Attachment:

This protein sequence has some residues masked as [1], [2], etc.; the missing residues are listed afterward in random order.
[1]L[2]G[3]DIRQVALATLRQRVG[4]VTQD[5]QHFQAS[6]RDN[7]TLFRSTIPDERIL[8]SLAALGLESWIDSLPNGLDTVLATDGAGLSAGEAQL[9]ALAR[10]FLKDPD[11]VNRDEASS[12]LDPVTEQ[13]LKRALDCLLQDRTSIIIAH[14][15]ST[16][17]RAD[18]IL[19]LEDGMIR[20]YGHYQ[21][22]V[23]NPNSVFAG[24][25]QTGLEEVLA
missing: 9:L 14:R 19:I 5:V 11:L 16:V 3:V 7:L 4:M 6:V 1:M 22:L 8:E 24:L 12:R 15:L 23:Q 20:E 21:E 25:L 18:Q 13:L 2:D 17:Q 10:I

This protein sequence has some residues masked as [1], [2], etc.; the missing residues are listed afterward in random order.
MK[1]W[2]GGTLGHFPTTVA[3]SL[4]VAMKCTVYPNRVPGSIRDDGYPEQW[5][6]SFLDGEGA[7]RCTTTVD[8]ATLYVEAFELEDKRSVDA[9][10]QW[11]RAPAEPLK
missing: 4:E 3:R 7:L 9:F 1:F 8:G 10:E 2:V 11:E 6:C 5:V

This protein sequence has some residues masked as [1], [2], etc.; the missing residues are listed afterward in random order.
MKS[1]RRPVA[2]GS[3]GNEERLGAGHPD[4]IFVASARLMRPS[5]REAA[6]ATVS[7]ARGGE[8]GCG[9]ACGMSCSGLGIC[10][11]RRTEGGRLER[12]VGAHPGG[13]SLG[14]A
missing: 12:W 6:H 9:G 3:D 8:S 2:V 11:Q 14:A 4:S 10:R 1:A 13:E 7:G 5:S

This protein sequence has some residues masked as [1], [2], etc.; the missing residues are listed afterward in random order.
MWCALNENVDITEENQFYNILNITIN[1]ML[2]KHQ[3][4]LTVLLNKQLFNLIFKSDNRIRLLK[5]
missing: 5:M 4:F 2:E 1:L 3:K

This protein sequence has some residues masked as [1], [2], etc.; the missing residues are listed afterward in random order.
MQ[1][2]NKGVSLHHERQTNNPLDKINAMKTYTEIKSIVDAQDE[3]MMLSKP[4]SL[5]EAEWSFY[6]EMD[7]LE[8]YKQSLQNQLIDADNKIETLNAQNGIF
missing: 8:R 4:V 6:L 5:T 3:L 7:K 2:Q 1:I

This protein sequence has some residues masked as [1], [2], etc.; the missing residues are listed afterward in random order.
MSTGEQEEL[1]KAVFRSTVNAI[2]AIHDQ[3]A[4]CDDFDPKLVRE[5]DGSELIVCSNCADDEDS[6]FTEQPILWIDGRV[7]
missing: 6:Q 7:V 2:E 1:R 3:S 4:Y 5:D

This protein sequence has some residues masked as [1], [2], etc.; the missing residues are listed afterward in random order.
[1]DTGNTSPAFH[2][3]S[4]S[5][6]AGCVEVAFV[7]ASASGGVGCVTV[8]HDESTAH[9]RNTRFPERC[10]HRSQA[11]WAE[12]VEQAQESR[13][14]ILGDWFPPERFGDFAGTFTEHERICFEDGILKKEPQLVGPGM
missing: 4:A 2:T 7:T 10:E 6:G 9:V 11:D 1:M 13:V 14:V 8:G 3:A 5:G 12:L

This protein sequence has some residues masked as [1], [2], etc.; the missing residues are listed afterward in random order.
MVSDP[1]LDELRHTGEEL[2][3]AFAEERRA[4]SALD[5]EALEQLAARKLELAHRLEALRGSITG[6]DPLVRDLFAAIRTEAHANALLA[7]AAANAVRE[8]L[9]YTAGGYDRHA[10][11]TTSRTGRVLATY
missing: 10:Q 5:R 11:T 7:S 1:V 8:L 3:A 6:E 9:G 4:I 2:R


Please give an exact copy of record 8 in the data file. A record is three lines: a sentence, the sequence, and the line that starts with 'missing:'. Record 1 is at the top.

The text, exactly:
This protein sequence has some residues masked as [1], [2], etc.; the missing residues are listed afterward in random order.
MVSDP[1]LDELRHTGEEL[2][3]AFAEERRA[4]SALD[5]EALEQLAARKLELAHRLEALRGSITG[6]DPLVRDLFAAIRTEAHANALLA[7]AAANAVRE[8]L[9]YTAGGYDRHA[10][11]TTSRTGRVLATY
missing: 10:Q 5:R 11:T 7:S 1:V 8:L 3:A 6:E 9:G 4:I 2:R